The real skill of an expert trader is looking at a chart and being able to predict the start of a trading range or a trend a reasonable percentage of the time. Then they place their trades early on. And when the prediction goes in their favour they reap the reward but when the prediction is wrong then the pull the trade. The expert will cininually work at increasing the number of winning to losing predictions. An amateur will need more assurance of the trend or trading range and usually trade late when most of the movement has passed or when the trend or trading range is near its end and will incur losses. Trading late leaves the amateur with less gains when he is right and greater losses when he is wrong. On the other hand when an amateur tries to trade early, he will not be as good as the expert in predicting the trend or range and be wrong more often, again incurring losses.
Sometimes if you have traded a price range at the support level , the price might continue to rise until it passes the resistance level and has turned into a trend. The expert on seeing this will have the flexibility to recognise the need to widen his stop loss and ride the trend higher.
One way you could identify a trend is by looking at the 22 day exponential moving average (22EMA). If it is continually rising or falling, then you are in a trend. Potential buying opportunities occur when the spot price falls/rises back to the moving average line. The expectation is that the price will continue to rise/fall.
To Trade or not To Trade – that is the question
Once you have found an uptrend or downtrend, then comes the decision to trade immediately or wait for a pull back or better price. But if you wait for a pull back, so will many other cautious investers. Other traders may have bought immediately and want to add more on a pull back. Other traders may have shorted the currency pair and on realising the trend were looking for the pull back as a way to get out. Other traders may have mistakenly gotten out of the trade and want back in. On the other hand deep pull backs may not be buying opportunities at all but rather the end or the reversal of a trend.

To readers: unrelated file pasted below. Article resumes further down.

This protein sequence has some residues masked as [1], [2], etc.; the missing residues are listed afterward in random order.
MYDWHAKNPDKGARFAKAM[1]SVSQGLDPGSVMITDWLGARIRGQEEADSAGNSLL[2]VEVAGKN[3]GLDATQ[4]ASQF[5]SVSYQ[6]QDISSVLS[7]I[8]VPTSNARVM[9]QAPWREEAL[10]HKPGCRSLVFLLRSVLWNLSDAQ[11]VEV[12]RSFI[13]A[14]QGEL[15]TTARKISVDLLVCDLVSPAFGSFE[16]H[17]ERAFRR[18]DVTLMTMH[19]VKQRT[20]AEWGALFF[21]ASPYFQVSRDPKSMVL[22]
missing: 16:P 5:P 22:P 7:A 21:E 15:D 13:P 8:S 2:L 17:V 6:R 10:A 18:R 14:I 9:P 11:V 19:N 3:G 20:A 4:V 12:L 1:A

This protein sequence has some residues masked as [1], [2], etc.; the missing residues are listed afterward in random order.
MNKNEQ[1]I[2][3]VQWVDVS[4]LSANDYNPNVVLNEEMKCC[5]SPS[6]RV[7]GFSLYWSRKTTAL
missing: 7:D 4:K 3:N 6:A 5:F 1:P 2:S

Another way to trade a trend, used by some cautious investors, is to buy in stages of say 3 lots. One third may be purchased when a trend has been identified. A middle third when a dip occurs and the final third when the trend is confirmed, such as a higher high or higher low.
But for each trade remember the 2% rule. Never trade more than 2% of your capital on any individual trade. Expert traders will put on smaller trades with wider stop losses in a trend, and when they trade a range they trade larger amounts but use tighter stop losses.
Mixed messages from different chart time frames
When looking at the price chart of your currency pair, the hourly chart may show a rising trend, the daily chart may show a falling trend, while the monthly chart may show that you are in a trading range. It is your job as a trader to make sense of these mixed signals.
When trading a particular timed frame such as the hourly chart then you will make better decisions if you you refer to another chart with a longer time frame for confirmation. Some experts will trade with charts in three different time frames simultaneously.